Recent College Graduates in the U.S. Labor Force: Data from the Current Population Survey
Spreen, Thomas Luke, Monthly Labor Review
Data collected each October in the School Enrollment Supplement to the Current Population Survey provide an annual snapshot of the demographic characteristics, labor force activity, and school enrollment status of each year's cohort of recent college graduates
Every year, thousands of recent graduates of colleges and universities across the United States enter the labor force with newly minted degrees and high hopes about their employment prospects. (1) In October 2011, 74.5 percent of the 1.3 million 2011 recent college graduates were employed, according to data from the Current Population Survey (CPS). The unemployment rate for the 2011 cohort of recent college graduates was 12.6 percent. CPS data also show variation in the labor force status of bachelor's and advanced degree recipients.
This article is the first from the Bureau of Labor Statistics (BLS) to publish labor force data specifically for recent college graduates. The estimates presented in this article were generated from data collected in the October School Enrollment Supplement to the CPS. The analysis that follows describes the demographic characteristics, labor force activity, and school enrollment status of the 2011 cohort of recent college graduates. Additional labor force data are also presented for the 2007 to 2010 cohorts of recent college graduates.
About the data
The CPS is a nationally representative sample survey of 60,000 households providing information about employment and unemployment in the United States. The U.S. Census Bureau conducts the CPS each month for the BLS. The CPS provides labor force data by a variety of demographic characteristics, including educational attainment. Since January 1992, educational attainment has been measured in the CPS by highest degree attained.
To collect additional data on the school enrollment of children 3 to 14 years old and adults 15 years and older, the BLS, U.S. Census Bureau, and National Center for Education Statistics (NCES) jointly sponsor the CPS School Enrollment Supplement, which is administered annually in October. A question was added beginning with the October 1993 supplement to determine the calendar year that respondents received their most recent postsecondary degree. This question was restricted to respondents ages 15 to 29 who stated in the monthly survey that they had an associate's, bachelor's, master's, professional, or doctoral degree. (2) The question has two response options: in the current year or a prior year. For the purpose of this article, respondents who report they received their degree in the current calendar year are considered recent college graduates. (For more information about how recent college graduate status is determined, see the section entitled "Supplement question identifying recent college graduates" in the appendix, p. 12.) This question can be used with the monthly CPS demographic and labor force questions to identify labor force outcomes and school enrollment status of college graduates within a year of completion of their degree.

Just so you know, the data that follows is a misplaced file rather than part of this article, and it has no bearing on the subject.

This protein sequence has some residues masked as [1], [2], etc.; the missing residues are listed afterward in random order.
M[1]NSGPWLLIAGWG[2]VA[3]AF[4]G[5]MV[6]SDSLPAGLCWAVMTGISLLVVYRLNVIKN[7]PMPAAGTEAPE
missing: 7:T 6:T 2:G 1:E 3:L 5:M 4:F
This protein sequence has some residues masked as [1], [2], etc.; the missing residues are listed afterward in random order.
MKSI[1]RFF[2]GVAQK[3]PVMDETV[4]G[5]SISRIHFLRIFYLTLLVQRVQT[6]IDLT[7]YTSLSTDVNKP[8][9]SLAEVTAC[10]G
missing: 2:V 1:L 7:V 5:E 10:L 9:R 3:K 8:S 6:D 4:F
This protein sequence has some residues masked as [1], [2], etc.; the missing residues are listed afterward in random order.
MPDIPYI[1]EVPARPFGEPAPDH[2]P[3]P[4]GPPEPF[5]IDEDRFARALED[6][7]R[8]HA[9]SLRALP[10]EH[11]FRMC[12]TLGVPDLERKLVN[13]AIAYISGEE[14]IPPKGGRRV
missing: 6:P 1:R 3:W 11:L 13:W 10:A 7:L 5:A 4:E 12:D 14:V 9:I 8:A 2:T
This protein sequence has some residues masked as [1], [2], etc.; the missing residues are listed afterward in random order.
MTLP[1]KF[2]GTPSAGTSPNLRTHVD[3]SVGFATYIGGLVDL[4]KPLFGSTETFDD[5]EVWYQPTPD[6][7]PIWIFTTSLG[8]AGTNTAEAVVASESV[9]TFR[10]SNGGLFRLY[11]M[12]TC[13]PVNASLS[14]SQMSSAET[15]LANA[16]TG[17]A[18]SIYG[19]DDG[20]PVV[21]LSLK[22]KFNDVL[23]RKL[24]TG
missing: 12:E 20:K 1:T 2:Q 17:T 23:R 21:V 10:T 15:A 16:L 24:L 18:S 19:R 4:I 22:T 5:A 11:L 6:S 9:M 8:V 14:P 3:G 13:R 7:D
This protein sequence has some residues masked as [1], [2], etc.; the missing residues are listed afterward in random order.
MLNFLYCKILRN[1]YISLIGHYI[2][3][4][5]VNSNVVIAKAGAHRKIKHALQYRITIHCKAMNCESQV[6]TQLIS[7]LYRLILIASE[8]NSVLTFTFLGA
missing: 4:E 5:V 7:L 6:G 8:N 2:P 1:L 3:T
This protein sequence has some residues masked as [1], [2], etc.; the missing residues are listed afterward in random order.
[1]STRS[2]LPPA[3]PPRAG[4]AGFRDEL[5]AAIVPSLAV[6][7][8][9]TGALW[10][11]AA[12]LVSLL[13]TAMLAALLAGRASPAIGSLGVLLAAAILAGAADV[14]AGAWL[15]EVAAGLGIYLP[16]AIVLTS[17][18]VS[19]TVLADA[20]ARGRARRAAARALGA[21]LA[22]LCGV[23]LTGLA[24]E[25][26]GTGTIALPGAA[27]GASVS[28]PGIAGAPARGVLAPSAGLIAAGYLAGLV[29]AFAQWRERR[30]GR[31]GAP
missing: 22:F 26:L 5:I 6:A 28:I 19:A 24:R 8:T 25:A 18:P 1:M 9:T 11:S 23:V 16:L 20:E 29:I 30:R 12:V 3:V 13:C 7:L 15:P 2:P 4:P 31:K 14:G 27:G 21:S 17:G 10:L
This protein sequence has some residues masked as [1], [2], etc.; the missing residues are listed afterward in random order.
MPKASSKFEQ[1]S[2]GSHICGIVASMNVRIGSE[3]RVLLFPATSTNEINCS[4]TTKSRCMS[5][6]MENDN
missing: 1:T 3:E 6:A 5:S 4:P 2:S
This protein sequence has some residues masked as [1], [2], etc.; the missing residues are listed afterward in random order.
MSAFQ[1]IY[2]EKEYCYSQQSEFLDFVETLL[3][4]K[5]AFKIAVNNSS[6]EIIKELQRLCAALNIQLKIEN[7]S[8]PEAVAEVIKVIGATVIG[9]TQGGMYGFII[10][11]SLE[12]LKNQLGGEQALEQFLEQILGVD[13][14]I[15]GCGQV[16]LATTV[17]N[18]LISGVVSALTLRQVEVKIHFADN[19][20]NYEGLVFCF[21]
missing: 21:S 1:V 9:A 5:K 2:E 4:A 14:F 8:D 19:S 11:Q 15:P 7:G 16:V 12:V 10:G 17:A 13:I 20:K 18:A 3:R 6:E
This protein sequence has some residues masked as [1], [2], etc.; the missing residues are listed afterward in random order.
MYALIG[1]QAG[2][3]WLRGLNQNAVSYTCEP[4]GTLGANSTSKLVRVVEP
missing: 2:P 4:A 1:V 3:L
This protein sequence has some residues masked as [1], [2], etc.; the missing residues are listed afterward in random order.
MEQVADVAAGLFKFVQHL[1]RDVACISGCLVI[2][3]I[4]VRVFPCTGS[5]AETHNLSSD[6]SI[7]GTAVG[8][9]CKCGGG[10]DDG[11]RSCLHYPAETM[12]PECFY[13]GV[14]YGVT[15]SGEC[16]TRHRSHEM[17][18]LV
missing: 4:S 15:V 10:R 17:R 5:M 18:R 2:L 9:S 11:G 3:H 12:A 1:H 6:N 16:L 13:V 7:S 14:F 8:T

The approximate measure of recent college graduates currently available from the CPS is 16-to-24-year-olds with at least a bachelor's degree who are not enrolled in school. These data have the advantage of timely publication each month concurrent with "The Employment Situation" news release. (3) However, with no question to identify the precise date of completion, these estimates include persons who completed their degree more than a year prior to the survey. Furthermore, since these estimates are restricted to 16-to-24-year-olds, they systematically exclude older graduates. Data from the NCES-sponsored Baccalaureate and Beyond Longitudinal Study show that nearly one-fifth of bachelor's degree recipients finish their degrees between the ages of 24 and 29 years. (4)
As previously noted, the question used to identify recent college graduates in the CPS School Enrollment Supplement is restricted to persons ages 15 to 29. …